• Sprague

    There appears to be no excuse for the lack of a parking protected bike lane along Townsend Street adjacent to the Caltrain right-of-way (on the southeast side of the street between 7th and 4th). As you point out, such a project is a low cost, simple improvement that greatly enhances safety for all (including eliminating conflict between transit riders, Muni buses, and bicyclists by getting the bus stop out of the bike lane). This ain’t a splashy project and shouldn’t require much in the way of planning, design, review, funding, etc. and the following officials can arrange for this job to be done: Jane.Kim@sfgov.org, Ed.Reiskin@sfmta.com, mayoredwinlee@sfgov.org, mtaboard@sfmta.com

  • murphstahoe

    how about also Cc: noah@sfbike.org

  • Gezellig

    Enforcement’s very important, no doubt, and will be incredibly welcome if/when it comes. However, let’s not forget the equally (if not more) important role infrastructure plays.

    When streets allow cars capacious rights-of-way whose only countermeasure is paint, too many people will obey the temptation. This is not unique to SF. Double-parking bike lanes beget….double-parking. Wherever they occur, make no mistake. Even in Amsterdam:

  • guest

    This only works if trucks USE the yellow zones–unlike the mail trucks at end of day on 23rd Street near So. Van Ness

  • baklazhan

    Quite simply, I think it would be unpopular. People would prefer to have an additional two long-term spaces and a blocked street. Especially on some residential streets, many of which have–let’s face it–far more road space than they need for the amount of traffic they get. In those cases, double parking is seen as basically harmless.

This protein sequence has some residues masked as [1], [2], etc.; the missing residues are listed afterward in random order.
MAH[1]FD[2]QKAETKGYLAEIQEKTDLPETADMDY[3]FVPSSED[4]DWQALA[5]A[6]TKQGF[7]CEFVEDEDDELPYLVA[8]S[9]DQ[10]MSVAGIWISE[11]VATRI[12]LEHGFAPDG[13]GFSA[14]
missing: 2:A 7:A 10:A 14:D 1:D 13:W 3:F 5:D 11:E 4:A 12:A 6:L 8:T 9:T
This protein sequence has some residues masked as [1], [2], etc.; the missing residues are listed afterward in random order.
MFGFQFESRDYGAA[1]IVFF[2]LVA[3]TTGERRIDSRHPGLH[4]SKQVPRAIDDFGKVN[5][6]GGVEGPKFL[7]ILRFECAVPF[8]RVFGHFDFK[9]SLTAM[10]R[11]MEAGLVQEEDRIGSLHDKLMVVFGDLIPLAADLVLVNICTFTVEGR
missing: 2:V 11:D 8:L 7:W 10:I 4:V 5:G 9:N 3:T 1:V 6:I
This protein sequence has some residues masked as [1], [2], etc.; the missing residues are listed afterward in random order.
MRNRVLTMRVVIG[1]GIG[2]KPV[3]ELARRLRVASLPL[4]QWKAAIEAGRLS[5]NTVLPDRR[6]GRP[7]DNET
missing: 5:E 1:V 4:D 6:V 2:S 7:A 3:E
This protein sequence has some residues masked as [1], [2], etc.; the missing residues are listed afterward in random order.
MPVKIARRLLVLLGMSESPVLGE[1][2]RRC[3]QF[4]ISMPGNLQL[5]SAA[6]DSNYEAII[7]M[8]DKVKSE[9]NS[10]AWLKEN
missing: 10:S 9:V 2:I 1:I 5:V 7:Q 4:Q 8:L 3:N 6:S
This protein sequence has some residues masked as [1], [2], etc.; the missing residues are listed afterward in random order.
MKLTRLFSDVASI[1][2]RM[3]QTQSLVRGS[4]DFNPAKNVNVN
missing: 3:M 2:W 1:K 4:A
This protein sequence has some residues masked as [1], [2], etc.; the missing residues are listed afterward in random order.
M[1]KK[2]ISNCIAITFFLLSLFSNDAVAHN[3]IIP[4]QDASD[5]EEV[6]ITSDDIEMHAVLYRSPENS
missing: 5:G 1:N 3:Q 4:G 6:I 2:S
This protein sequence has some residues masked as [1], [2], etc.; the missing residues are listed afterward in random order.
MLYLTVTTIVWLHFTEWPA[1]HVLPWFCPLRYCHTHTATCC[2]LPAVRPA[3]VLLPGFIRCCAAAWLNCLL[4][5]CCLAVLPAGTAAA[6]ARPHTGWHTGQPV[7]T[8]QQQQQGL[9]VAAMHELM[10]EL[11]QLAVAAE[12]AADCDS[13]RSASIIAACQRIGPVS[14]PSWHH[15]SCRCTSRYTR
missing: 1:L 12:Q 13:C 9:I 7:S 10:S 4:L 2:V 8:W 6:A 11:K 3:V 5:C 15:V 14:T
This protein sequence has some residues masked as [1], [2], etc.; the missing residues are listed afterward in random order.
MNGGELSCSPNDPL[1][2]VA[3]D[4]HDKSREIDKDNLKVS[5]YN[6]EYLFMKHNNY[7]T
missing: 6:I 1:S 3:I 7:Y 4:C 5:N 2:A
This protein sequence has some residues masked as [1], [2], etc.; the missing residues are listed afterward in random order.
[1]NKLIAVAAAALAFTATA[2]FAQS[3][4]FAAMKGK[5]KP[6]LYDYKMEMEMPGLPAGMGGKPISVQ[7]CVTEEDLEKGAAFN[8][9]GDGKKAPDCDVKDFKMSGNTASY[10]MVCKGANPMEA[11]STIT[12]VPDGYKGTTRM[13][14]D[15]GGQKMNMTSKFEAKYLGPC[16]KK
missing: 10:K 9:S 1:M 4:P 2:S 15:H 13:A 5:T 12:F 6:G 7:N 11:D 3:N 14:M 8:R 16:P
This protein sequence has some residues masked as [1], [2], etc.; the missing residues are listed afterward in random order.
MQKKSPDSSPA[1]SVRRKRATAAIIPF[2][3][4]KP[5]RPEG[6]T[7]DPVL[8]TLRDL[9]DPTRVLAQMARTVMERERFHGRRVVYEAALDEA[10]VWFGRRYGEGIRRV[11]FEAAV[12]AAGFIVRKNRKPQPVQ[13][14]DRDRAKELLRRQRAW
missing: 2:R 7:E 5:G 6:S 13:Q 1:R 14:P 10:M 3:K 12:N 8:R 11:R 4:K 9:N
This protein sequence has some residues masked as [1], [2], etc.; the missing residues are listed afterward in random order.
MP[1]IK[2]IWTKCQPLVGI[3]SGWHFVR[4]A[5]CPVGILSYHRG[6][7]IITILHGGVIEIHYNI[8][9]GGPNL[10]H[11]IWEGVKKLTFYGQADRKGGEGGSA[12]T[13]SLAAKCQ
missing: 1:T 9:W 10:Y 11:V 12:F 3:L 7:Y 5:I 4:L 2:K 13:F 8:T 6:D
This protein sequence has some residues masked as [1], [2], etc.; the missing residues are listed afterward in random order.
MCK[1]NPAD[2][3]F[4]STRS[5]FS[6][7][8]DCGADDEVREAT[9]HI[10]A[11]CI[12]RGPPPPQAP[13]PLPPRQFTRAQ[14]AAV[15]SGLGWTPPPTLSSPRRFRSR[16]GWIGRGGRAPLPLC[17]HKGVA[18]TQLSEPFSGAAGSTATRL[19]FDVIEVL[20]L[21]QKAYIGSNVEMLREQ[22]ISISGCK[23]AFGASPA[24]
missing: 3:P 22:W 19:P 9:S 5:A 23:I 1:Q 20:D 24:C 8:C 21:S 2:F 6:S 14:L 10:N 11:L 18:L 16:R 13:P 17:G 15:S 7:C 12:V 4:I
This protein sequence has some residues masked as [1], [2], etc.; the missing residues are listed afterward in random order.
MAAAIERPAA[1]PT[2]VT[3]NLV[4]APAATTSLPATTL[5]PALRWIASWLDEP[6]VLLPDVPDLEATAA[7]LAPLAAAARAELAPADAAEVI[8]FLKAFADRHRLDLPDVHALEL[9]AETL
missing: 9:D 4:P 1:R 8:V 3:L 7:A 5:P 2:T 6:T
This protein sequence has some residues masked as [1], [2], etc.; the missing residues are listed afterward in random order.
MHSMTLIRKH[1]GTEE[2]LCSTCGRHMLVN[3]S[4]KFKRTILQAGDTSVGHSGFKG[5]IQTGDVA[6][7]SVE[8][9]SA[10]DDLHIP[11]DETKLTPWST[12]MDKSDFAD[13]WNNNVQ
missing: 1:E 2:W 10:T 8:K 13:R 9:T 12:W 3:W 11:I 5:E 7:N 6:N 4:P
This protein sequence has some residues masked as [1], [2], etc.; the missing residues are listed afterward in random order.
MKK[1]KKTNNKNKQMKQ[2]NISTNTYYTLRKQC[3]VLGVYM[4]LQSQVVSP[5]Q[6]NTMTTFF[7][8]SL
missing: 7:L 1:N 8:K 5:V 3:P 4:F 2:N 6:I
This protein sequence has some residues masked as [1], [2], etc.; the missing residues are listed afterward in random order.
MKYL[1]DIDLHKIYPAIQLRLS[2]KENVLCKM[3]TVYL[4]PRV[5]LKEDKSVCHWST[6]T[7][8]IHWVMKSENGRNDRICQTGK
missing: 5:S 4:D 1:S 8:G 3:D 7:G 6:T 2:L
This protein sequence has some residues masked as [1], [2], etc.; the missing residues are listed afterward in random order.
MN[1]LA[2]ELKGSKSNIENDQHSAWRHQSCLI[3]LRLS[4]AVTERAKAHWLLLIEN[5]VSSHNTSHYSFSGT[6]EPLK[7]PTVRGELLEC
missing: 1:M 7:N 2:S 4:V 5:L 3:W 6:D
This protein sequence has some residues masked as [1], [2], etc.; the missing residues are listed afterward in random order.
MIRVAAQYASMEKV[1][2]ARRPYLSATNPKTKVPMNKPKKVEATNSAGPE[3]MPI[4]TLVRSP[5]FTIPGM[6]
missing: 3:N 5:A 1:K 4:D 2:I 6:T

• jd_x

    “Quite simply, I think it would be unpopular.”

    Indeed, but throw it onto the pile of just about all issues that the livability city movement is trying to push. Anything we do to try to reclaim the madness cars have created on our streets will be unpopular, so this idea is no different.

  • Dark Soul

    Dont narrow the street then.

  • SF Pedestrian

    I called parking enforcement a few weeks ago about double-parking that had turned 26th street into a one-lane road.

    The dispatcher said, “Is this related to a church? Because SFMTA policy is to not enforce parking regulations against church members.”

    I asked her who set the policy, and she said it was “Cameron Samii”. So if you need to know who’s writing the policies to explicitly favor religious activity, it’s that guy.

  • M.

    Flags, stashes of little fluoro orange flags at every intersection so walkers can wave them frantically in hopes that vehicles bearing down on them at top speeds will stop.

  • baklazhan

    They had no problem giving up $10 million in Sunday meter revenue, apparently.

  • EastBayer

    This is so right. people like to think that their values drive their actions but really their actions drive their values.